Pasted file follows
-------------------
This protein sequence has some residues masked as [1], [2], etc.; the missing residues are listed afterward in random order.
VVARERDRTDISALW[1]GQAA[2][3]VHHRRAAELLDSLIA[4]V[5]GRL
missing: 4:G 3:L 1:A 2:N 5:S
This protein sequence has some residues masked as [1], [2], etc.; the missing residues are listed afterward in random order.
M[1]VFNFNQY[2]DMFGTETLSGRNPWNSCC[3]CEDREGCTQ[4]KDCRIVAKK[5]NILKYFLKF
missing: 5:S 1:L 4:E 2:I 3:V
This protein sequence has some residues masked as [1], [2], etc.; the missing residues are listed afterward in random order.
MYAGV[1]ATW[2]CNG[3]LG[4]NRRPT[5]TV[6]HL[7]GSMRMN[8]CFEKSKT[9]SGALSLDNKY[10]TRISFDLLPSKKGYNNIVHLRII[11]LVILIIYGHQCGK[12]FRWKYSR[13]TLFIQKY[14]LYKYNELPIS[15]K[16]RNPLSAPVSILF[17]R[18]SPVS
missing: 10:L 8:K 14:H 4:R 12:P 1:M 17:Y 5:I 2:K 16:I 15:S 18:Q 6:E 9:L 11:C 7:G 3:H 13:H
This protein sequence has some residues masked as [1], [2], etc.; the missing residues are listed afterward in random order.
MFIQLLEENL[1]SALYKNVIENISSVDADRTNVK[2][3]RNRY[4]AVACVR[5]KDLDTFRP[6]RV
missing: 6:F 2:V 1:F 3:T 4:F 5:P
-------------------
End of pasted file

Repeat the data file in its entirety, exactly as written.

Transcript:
This protein sequence has some residues masked as [1], [2], etc.; the missing residues are listed afterward in random order.
VVARERDRTDISALW[1]GQAA[2][3]VHHRRAAELLDSLIA[4]V[5]GRL
missing: 4:G 3:L 1:A 2:N 5:S
This protein sequence has some residues masked as [1], [2], etc.; the missing residues are listed afterward in random order.
M[1]VFNFNQY[2]DMFGTETLSGRNPWNSCC[3]CEDREGCTQ[4]KDCRIVAKK[5]NILKYFLKF
missing: 5:S 1:L 4:E 2:I 3:V
This protein sequence has some residues masked as [1], [2], etc.; the missing residues are listed afterward in random order.
MYAGV[1]ATW[2]CNG[3]LG[4]NRRPT[5]TV[6]HL[7]GSMRMN[8]CFEKSKT[9]SGALSLDNKY[10]TRISFDLLPSKKGYNNIVHLRII[11]LVILIIYGHQCGK[12]FRWKYSR[13]TLFIQKY[14]LYKYNELPIS[15]K[16]RNPLSAPVSILF[17]R[18]SPVS
missing: 10:L 8:K 14:H 4:R 12:P 1:M 17:Y 5:I 2:K 16:I 15:S 18:Q 6:E 9:L 11:C 7:G 3:H 13:H
This protein sequence has some residues masked as [1], [2], etc.; the missing residues are listed afterward in random order.
MFIQLLEENL[1]SALYKNVIENISSVDADRTNVK[2][3]RNRY[4]AVACVR[5]KDLDTFRP[6]RV
missing: 6:F 2:V 1:F 3:T 4:F 5:P